Week 3: Getting our Chef Whites

Reaching the half way mark on our journey through B block, brought about a gastronomy tasting and sniffing, a Tuscan wine tasting, and picking up my “whites”.  While these were some of the high points, they by no means encompassed the whole of the week.


In our gastronomy course, we got to do another experiment in taste and also smell. I would have to say this was one of coolest things I have done in class so far.  I encourage all of you to try this at home too, but the effect one won’t be nearly as surprising, since I am going to give away the ending. In the photo below moving from the ceramic ramekin, clockwise to the right, we have cups containing the 5 major tastes: sweet, salty, sour, bitter and umami. The sixth cup is a mixture and the seventh consists of: 2 Altoids, 2 Tic Tacs and 2 mint leaves.  In the center is a pepper and a jelly bean.

We were supposed to sip the first 5 cup and then observe where each taste fell on our tounge and map it on a tounge diagram.

Tongue Diagram

So, for the seventh cup, we were instructed to eat the mint leaves, Tic Tacs and Altoids.  Once we had them completely chewed, we had to eat the small pepper in the middle of the plate. So, I popped it in my mouth and it tasted like a green bell pepper. When everyone in class was done, we discussed all the sensations we experienced with our professor and she asked us to describe or identify the taste of the pepper, and the majority of us said green pepper or bell pepper. Then she told us that we were in fact eating a jalapeno.  The last time I tasted even a fraction of hot pepper, my mouth was on FIRE, but this had no effect. The reason being the intense mint flavors in a way distracted our pain receptors in our mouth, which is what causes that spicy feeling. I suggest everyone tries this at home and let me know your experience. Some of the people in class,  who let the pepper touch their lips felt a burning from the volatile oils, but if you just pop it in you should be good.
Another little test we did in was to hone our sense of smell. Professor Stanley is also a sommelier, so this in class exercise was something that sommeliers use to train their noses. There is a kit out their called Le Nez du Vin, which contains the 54 most common aromas present in wine (I desperately want one!!!) Each aroma is in a numbered glass bottle. Twenty-six of the bottles were placed around the room, we needed to quickly smell each one and identify the aroma.  Can you guess how many I got right?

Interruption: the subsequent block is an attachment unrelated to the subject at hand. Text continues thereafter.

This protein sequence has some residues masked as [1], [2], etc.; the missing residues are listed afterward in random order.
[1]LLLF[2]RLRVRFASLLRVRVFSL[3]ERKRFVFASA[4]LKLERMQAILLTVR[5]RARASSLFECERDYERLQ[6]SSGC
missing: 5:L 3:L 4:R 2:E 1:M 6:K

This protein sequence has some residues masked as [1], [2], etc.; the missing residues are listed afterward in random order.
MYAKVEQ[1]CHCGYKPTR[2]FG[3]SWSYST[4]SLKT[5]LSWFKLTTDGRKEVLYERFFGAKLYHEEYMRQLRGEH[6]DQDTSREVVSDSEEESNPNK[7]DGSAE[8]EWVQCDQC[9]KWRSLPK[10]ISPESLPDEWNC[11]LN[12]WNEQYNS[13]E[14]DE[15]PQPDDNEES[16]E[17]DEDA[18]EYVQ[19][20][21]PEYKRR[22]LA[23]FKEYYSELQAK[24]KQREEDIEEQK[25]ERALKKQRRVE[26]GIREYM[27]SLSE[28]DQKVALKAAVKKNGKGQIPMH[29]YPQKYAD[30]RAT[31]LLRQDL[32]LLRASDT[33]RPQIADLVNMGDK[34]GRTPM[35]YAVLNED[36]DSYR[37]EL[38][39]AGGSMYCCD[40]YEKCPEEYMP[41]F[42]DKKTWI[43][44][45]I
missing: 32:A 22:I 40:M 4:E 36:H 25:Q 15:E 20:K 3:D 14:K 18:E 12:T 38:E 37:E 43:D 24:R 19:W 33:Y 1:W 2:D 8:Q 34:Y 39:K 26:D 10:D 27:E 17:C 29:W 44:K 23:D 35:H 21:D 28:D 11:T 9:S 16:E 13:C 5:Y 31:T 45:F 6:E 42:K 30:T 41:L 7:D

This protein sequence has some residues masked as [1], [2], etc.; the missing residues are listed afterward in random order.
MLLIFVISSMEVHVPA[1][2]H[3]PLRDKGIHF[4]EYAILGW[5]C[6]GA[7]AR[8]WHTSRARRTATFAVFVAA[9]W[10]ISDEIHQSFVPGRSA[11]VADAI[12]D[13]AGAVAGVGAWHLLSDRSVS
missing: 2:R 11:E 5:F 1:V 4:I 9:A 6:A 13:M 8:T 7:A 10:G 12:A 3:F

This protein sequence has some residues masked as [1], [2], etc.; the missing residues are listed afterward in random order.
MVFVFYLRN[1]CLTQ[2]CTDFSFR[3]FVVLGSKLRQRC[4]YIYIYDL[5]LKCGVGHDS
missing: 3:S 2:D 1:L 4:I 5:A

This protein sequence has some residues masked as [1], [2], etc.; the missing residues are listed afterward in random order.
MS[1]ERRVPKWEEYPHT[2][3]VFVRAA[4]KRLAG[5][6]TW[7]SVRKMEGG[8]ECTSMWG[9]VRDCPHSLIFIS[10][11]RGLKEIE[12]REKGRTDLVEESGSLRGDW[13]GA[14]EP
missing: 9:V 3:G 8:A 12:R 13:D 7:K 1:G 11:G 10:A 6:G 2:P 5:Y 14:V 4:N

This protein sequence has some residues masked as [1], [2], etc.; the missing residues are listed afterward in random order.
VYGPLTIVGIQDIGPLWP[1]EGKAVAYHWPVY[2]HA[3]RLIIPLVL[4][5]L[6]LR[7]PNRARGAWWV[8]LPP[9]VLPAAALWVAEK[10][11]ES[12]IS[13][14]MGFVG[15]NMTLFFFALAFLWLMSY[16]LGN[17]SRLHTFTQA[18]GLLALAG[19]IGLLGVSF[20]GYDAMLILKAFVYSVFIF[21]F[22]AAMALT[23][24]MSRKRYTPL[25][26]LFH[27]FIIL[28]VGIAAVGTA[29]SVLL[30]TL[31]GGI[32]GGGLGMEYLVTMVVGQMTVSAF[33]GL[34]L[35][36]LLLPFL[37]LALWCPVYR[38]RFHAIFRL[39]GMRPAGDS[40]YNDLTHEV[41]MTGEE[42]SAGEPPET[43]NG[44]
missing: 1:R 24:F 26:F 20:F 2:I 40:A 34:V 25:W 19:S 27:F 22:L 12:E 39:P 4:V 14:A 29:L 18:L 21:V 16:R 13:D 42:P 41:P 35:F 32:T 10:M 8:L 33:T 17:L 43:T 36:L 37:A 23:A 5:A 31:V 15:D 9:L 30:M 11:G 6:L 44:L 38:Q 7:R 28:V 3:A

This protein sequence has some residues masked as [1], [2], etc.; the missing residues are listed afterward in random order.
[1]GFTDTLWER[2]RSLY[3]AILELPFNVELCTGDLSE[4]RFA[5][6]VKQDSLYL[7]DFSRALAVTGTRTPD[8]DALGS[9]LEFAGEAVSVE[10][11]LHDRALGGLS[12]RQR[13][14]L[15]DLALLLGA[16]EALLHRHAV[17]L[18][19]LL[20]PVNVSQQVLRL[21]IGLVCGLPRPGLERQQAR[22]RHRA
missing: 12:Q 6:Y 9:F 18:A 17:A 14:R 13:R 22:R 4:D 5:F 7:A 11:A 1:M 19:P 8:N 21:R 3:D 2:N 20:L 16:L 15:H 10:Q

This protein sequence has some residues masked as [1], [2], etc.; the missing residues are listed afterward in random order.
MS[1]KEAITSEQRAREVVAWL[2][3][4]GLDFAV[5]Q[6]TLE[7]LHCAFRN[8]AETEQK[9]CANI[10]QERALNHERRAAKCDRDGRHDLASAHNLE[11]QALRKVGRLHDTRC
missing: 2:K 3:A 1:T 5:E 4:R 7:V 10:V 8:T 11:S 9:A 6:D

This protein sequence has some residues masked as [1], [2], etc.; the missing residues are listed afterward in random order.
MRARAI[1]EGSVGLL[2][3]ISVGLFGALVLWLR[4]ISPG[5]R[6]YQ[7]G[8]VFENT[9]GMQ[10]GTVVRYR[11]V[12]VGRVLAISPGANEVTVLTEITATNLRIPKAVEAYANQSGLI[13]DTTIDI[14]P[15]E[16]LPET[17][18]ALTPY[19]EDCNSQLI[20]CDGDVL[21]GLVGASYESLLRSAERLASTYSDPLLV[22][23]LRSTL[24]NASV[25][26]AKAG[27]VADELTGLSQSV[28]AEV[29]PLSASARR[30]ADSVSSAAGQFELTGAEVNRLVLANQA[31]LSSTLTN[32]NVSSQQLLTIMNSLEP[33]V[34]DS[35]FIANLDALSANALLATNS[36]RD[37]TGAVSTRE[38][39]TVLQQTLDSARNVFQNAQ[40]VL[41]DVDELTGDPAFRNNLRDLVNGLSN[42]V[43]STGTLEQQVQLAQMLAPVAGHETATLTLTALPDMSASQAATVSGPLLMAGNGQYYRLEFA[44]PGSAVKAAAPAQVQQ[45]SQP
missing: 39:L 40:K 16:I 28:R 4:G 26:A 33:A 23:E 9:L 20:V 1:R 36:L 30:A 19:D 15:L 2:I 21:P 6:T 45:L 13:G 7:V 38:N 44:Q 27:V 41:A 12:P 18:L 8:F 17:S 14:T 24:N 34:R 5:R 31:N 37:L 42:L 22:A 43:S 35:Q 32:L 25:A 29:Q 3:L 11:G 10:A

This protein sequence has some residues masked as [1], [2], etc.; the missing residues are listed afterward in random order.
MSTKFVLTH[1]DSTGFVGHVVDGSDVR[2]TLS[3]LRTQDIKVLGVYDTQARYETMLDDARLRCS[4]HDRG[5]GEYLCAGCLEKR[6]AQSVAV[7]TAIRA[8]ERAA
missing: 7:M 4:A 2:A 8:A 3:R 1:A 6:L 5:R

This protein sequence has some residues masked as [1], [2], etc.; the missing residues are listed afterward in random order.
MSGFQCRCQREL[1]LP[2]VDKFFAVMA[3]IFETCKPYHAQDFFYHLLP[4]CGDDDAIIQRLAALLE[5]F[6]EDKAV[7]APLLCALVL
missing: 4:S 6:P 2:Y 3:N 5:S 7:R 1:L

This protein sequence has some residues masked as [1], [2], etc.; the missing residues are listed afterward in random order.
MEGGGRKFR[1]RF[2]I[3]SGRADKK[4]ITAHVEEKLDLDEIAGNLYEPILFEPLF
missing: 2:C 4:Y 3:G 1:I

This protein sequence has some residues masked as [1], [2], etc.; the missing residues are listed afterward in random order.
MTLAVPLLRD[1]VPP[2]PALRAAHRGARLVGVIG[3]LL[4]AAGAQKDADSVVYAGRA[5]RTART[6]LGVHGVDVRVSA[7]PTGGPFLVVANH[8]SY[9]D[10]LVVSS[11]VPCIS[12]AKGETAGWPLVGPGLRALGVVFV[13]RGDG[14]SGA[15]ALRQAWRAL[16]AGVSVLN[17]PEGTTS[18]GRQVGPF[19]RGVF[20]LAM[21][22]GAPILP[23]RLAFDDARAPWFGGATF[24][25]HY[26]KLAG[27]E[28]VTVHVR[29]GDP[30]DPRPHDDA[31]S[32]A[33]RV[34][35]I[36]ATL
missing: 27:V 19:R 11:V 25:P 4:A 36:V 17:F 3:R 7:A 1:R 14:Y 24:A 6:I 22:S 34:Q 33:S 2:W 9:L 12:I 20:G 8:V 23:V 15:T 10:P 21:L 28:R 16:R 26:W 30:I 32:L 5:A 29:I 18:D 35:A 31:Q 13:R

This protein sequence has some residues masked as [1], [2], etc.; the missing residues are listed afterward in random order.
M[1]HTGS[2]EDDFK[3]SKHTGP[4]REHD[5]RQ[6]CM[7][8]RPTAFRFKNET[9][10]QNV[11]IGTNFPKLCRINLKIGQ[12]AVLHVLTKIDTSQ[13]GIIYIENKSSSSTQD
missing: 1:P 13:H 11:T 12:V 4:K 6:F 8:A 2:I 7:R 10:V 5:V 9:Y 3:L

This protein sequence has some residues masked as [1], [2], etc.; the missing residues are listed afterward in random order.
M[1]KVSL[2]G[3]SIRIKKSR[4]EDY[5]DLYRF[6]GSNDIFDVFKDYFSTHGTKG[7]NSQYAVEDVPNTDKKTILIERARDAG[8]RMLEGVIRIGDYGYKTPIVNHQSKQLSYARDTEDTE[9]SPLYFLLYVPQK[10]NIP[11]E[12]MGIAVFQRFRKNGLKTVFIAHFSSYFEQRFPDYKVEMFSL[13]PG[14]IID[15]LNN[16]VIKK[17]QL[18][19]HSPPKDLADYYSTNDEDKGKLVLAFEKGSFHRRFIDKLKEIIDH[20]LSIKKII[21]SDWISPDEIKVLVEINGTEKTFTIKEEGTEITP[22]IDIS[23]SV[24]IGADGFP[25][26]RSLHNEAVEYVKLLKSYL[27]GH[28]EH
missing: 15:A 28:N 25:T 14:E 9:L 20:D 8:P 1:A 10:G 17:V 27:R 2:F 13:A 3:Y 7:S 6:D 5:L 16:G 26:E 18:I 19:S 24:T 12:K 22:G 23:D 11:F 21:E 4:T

Three, was all that I could figure out.  I was not the worst either.  I think one person had like 5 or 6.  Most people had 1 or none. It is a great exercise and I do suggest trying it if you happen to come across the kit. They are extremely expensive, which is why I am putting it on my indulgence wish list.
After three week, I don’t feel much like a chef, I feel like an overworked college student, but things were getting brighter when I got the chance to slip on my whites! It is difficult to tell but my name is embroidered on the right side of my jacket! I have 5 crisp white jackets and 5 pairs of snazzy check pants. It is my job to keep them clean for at least a year. It is going to be a challenge.
The amount of food we are required to ingest is insane. Most collages have the “freshman 15”, well at culinary school it is like the “freshman 25-30”. The only good thing, well, for me anyway, is banquets.  We are supposed to dine every evening in a mock-dinning room being cooked for and served by our upperclassmen. Many students find this to be a pain in the ass, because we need to be dressed in code (really) the professor will and frequently does kick people out if they are dressed inappropriately.  He is to my knowledge the only professor that does enforce the code. I have seen some shocking ensembles that people are trying to pass off as business casual… when is the last time furry Ugg boot, hoodies or crotch revealing skirts were appropriate for the office?
My dinning companions Alex, “Memphis” and Jake.
Our main coarse Spinach and Provolone Stuffed Flank Steak with Red Wine Sauce, Polenta Fries and Zucchini and Tomato Jam.

All the food is for the most part good, but I need to try and keep in some sort of shape which is why I have taken up swimming.
We have an amazing pool, which is usually empty. I have been frequently doing 30 minutes of freestyle laps, which gives me some good energy during the day, but I have yet to see any weight loss. 
On campus there are a ton of groups for every culinary interest or desire. The Wine Society hosted a Tuscan wine tasting, which I was quite excited about. I am very dense when it comes to alcoholic beverages of the Italian persuasion and this experience didn’t do much to sway me to become better aquatinted. The grapes were Sangiovese and Cabernet Sauvignon blends, the higher percentage was the Sangiovese.  
While I wasn’t particularly fond of the wines. We were given these wine tasting worksheets, which I could extremely useful. The worksheets were created by the Wine & Spirit Educational Trust, the foremost international body in the field of wine and spirit education! The form broke down aroma and flavor characteristics (fruit, floral, spice, vegetal and other), appearance, nose, palette (sweetness, acidity, tannins, body, flavor characteristics, length) and conclusions (quality).
It has been an extremely busy week, but absolutely amazing. For each week that I am at the Culinary, it quells any doubt about my being here. The end of this weeks starts the downward momentum towards the end of B block and finally getting to wear my whites and move into some practical courses!
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Author: caseyangelova

Eating, Gardening & Living in Bulgaria www.caseyangelova.com

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